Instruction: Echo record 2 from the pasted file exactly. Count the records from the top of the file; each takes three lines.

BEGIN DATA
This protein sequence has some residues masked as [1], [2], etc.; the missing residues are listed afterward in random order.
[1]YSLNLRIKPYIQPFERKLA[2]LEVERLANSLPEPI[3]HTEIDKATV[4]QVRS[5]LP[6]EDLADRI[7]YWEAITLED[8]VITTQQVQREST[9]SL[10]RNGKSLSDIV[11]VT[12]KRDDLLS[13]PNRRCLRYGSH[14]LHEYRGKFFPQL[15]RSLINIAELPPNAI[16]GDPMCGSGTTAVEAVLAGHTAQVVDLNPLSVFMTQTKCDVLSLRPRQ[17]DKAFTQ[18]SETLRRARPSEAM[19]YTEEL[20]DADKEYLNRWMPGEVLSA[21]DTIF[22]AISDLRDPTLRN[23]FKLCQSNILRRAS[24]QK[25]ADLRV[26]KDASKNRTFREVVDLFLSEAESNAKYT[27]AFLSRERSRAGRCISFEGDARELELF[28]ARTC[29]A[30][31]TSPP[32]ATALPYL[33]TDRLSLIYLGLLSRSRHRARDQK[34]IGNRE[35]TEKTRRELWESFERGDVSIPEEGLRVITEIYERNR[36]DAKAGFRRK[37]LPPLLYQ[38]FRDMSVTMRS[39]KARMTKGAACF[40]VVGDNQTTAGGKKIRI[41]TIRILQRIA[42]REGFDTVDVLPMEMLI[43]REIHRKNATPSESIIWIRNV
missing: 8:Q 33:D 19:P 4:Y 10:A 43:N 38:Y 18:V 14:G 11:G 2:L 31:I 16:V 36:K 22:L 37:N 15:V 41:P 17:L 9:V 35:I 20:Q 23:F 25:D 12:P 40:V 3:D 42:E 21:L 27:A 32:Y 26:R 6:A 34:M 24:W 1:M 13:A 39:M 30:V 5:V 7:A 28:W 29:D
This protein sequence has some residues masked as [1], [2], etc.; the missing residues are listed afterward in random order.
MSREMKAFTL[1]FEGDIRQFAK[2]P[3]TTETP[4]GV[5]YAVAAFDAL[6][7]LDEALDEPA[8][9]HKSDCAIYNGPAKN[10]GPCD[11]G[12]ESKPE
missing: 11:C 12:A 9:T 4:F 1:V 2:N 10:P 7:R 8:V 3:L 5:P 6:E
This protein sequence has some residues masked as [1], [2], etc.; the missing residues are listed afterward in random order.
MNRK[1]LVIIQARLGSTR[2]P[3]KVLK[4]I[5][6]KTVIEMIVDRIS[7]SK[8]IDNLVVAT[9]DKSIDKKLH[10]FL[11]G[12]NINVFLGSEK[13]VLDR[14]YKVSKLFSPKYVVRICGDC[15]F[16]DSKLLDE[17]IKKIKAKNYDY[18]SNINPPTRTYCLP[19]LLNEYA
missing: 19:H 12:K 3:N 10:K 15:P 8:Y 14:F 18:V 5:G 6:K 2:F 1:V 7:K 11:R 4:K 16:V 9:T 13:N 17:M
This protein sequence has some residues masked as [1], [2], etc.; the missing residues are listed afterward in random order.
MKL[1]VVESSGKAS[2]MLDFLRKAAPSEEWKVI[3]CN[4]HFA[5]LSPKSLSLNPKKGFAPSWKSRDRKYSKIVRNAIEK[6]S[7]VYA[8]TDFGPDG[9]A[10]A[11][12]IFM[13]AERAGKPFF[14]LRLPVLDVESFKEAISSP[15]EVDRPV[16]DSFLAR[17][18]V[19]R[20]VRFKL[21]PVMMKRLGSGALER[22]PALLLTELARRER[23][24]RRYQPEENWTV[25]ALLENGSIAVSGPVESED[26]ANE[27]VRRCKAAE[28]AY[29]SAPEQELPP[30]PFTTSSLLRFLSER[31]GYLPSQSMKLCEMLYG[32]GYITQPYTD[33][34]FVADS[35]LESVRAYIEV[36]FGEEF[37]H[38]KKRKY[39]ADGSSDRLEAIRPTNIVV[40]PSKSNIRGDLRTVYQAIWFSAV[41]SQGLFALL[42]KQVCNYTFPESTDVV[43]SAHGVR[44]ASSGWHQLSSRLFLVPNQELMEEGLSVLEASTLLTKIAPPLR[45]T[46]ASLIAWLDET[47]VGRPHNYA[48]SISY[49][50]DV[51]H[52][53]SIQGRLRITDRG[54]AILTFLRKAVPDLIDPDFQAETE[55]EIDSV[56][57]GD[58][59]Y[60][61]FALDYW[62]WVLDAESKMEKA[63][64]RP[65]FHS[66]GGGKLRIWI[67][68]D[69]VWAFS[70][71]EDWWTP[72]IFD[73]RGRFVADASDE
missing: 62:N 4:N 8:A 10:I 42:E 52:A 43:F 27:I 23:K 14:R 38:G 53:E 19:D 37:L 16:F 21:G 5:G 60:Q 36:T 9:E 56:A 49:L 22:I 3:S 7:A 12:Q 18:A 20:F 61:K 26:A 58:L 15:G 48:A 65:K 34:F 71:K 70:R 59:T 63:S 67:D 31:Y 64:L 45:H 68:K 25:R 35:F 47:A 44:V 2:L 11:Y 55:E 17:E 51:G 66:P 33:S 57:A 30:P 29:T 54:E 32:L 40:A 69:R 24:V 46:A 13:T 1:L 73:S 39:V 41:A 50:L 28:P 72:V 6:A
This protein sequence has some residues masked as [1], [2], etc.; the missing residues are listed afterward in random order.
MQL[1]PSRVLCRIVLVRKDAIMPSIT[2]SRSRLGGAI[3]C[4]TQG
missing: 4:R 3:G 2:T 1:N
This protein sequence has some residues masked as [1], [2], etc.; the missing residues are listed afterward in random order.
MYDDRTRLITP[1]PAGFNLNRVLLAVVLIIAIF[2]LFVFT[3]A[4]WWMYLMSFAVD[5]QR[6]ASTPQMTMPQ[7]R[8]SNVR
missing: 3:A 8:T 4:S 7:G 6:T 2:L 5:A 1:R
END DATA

This protein sequence has some residues masked as [1], [2], etc.; the missing residues are listed afterward in random order.
MSREMKAFTL[1]FEGDIRQFAK[2]P[3]TTETP[4]GV[5]YAVAAFDAL[6][7]LDEALDEPA[8][9]HKSDCAIYNGPAKN[10]GPCD[11]G[12]ESKPE
missing: 11:C 12:A 9:T 4:F 1:V 2:N 10:P 7:R 8:V 3:L 5:P 6:E